In SaaS, pricing is part your marketing, your sales, your system, your upgrades, your conversations, your growth, and your happiness within the business. In some ways, it is the business.
Your pricing model should be based on a scientific model of evidence based decisions, and the people that are going to give you the answers to those decisions are your customers. If you’re not talking to them, you’re not doing your job.
There are a number of techniques noted in the SaaS Pricing Strategy book that outline what questions to ask your customers to determine their:
Willingness to pay
Interest in different features
Interest in different kinds of pricing models
As well as what price points create the most sales vs. the most revenue. The SaaS Pricing Strategy book does rely exclusively on the the economist Van Westendorp’s Price Sensitivity Meter, which is a great place to start. But there are also counter-arguments to this method, which I think are valid.
There are four questions from Van Westendorp’s Price Sensitivity meter:
At what price would you consider the product to be so expensive it is not worth buying? (too expensive)
At what price would you consider the product starting to get expensive, so that it is not out of the question, but you would have to give some thought to buying it? (Expensive/high)
At what price would you consider the product to be priced so low that you would feel the quality couldn’t be very good (too cheap)
At what price would you consider the product to be a bargain - a great buy for the money? (cheap/good value)
Rather than delving into how to ask these questions the right way, how to find the right price for your company, and why that price may or may not be right, it would be better if you just read the books I mentioned on SaaS pricing already. They do a great job of exploring this concept.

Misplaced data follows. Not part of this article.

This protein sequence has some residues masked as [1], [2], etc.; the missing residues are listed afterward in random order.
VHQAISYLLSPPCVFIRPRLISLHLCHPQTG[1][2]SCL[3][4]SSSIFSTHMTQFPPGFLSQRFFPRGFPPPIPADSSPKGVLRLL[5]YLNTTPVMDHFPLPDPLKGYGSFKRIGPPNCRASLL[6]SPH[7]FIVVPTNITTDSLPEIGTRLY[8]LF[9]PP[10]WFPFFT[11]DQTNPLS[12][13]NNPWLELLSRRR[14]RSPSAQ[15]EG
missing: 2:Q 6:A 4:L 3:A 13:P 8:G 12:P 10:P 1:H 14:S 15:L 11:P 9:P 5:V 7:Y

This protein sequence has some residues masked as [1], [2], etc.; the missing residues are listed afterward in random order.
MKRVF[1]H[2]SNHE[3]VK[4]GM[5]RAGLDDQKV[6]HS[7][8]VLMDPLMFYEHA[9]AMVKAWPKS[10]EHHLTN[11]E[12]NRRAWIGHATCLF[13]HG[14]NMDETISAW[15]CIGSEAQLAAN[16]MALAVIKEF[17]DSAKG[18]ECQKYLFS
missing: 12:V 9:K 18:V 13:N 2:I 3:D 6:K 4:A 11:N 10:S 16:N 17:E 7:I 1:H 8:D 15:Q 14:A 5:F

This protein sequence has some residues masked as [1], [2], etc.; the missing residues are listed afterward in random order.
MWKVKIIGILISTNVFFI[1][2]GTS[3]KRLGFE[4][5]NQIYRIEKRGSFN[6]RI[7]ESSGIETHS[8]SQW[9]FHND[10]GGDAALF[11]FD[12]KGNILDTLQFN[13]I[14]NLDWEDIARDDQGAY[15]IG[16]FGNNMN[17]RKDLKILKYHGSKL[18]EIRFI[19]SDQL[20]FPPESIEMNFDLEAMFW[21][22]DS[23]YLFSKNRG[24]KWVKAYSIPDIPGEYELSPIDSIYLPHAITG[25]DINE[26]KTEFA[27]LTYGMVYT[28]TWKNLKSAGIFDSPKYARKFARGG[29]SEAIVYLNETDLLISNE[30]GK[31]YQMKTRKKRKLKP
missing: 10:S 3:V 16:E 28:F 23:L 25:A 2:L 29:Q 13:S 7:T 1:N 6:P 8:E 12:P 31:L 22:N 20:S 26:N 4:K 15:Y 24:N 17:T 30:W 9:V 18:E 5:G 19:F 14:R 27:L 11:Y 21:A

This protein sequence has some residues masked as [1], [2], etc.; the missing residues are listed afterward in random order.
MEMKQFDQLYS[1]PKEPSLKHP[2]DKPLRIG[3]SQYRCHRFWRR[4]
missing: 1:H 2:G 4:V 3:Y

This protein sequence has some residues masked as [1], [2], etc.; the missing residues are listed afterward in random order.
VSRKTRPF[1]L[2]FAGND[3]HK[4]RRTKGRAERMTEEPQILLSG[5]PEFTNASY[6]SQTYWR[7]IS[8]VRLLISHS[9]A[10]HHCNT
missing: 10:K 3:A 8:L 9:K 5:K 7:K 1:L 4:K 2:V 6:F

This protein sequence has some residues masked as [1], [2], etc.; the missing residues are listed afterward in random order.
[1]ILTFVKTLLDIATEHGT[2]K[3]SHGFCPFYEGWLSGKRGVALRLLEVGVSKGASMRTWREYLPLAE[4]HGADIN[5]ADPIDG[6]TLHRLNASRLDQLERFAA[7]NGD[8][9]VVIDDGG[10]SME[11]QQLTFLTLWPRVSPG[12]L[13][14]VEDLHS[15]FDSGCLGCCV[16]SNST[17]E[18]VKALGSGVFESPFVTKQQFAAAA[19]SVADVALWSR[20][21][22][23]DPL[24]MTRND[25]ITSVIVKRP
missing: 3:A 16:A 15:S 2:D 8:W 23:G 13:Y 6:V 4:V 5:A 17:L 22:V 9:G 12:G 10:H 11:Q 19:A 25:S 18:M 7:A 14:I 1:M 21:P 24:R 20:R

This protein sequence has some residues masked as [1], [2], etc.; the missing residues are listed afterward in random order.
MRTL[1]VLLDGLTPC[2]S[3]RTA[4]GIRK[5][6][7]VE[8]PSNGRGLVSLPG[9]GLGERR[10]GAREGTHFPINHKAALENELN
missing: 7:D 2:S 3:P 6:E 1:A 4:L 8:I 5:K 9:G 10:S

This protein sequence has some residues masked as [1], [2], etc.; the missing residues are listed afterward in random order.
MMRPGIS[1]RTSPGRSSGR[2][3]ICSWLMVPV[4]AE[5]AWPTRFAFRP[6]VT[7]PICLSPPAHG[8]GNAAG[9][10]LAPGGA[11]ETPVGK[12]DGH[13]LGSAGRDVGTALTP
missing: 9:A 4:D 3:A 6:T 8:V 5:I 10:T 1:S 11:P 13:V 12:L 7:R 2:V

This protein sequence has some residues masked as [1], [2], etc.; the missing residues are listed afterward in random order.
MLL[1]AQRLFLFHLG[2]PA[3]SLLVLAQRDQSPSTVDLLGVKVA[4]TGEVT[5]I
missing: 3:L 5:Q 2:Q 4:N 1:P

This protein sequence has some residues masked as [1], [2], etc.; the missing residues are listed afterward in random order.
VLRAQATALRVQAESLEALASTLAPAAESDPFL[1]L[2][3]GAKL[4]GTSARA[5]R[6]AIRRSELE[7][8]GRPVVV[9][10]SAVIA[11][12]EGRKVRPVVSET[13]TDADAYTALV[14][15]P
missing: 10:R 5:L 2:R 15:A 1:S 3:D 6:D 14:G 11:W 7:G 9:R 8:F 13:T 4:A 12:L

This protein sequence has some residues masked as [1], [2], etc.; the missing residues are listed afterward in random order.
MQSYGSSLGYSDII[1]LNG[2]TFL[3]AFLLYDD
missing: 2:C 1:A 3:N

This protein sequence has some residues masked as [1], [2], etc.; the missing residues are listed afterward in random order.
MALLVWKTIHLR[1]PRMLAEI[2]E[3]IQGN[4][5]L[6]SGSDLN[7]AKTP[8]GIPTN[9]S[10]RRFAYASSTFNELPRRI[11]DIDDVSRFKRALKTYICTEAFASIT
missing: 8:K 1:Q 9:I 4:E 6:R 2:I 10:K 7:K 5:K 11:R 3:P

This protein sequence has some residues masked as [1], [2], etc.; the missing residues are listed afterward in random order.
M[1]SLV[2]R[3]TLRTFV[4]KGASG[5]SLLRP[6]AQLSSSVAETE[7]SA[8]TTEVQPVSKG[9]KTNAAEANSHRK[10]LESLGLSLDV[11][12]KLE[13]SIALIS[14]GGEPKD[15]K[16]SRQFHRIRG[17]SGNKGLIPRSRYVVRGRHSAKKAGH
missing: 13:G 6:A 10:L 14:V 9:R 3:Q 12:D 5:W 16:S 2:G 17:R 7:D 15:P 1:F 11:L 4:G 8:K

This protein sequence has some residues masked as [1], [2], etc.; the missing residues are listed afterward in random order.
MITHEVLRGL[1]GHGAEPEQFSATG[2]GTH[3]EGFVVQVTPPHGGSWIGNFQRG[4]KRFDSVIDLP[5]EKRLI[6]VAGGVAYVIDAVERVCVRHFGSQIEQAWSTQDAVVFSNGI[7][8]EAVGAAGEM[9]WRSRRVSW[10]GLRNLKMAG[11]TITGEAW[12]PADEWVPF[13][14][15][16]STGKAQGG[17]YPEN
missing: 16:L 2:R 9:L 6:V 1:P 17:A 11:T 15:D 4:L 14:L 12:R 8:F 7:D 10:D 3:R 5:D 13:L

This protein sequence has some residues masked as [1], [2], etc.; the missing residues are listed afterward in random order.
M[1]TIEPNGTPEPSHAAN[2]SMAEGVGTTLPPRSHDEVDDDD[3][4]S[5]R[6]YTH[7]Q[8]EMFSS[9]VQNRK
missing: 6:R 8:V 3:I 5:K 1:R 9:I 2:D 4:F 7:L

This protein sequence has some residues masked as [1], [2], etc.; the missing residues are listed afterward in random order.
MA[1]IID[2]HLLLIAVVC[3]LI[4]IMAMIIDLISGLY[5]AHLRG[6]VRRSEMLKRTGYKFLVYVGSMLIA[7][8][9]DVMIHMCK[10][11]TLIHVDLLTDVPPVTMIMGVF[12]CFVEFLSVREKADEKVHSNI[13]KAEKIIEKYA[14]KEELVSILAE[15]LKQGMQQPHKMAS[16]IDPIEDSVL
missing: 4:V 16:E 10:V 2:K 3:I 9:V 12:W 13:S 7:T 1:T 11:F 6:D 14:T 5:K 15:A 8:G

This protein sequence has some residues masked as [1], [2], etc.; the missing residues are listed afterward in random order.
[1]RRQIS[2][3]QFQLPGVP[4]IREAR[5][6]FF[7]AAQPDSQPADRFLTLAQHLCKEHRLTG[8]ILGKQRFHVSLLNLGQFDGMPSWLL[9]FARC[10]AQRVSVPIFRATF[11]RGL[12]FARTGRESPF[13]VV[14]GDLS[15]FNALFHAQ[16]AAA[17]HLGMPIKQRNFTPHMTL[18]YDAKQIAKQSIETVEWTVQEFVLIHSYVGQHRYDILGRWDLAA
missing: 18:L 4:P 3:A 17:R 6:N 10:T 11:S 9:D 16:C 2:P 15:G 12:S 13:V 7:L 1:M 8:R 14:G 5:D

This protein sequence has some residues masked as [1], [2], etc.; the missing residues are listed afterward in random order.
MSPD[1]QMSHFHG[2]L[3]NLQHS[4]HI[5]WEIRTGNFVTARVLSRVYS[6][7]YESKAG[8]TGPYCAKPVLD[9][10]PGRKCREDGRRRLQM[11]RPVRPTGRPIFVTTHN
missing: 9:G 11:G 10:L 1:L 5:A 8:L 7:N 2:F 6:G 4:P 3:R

Especially if you’re sell at the enterprise level, I highly recommend one of my favorite short reads on value-based selling Breaking the Time Barrier, by Mike McDerment the founder and CEO of Freshbooks. He also happens to be a really nice guy who randomly took me out to lunch one day and schooled me hard on the differences between small business and enterprise accounting systems. But that’s another story.
What Breaking the Time Barrier delves into is the difference between value-based pricing vs. time-based pricing for agencies. If I was going to wrap the book up into a few words it would be “If you are selling something in a market where the price can be based on the value you provide for your customers or clients, base your pricing on this.” This is also what is recommended in the book noted at the start of this chapter, SaaS Pricing Strategy by Price Intelligently.
What this means is that you are providing value to your customers, so your price should reflect the value you provide. There are other ways to price, noted in both of those books, such as cost-plus pricing (take your cost and add a margin to it) and competitor-based pricing (figure out what your competitors are charging and charge something close). The point is, if you are providing something that is exactly the same as what someone else is providing, they are probably going to just go with the other company.
So figure out how you are different and set your price based on how much money you’re making or saving that client, not on how much it costs you or what your competition is doing.